Now having about a year and a half under my belt as I re-watched this tome of parenting inspiration, it was kind of rewarding to see their words click with me on an entirely new level, both quite specifically through Mike’s quote above as well as this great quote of perspective from Jerry…

“The idea that parenting is built up of these major moments when they’re all completely suspended in hundreds and thousands of individual experiences that have tremendous value.” – Jerry Holkins, on parenting

As we find ourselves inching closer to the infamous terrible twos, we’ve definitely been experiencing more outbursts and tantrums and generic crying recently than the previous few months have bestowed upon us, and some of them in the last week in particular have been very trying,  to say the least. I told Sara just today that it often feels like my world is a light switch, and one minute it’s awesome and then the next minute it’s suddenly shit again, and throughout the course of the last couple of days it’s like somebody’s just been flipping that thing on and off like a son of a bitch.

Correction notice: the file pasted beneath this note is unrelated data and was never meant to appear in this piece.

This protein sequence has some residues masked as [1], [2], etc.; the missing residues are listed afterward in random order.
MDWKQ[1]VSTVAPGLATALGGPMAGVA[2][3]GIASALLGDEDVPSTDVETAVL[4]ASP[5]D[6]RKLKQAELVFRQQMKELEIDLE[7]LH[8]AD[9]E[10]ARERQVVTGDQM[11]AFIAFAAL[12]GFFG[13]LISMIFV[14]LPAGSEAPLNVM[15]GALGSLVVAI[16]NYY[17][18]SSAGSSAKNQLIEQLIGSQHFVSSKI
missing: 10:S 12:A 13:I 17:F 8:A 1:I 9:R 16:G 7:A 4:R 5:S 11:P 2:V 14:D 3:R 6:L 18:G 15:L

But I try to remember the other moments – the ones that admittedly are just as frequent, yet tend to get easily washed out by the chaotic ones – where Christopher is making me laugh out loud as we’re walking around Walmart at midnight to get him milk, or when he’s cuddled up on my lap watching Sesame Street videos on YouTube, or when he brings one of his books over for me to read to him.

It can be so tough to conjure them up in the moment because sometimes those toddler tantrums can just be brutal to a grown man’s psyche, and yet afterwards once the dust has had a chance to settle and we’ve drifted back down to earth, it’s those silly moments … those giggly moments … those moments packed with so much tenderness it just about makes you sick – those are the things that make you take a time out to remind yourself, “Yeah, this IS pretty amazing.”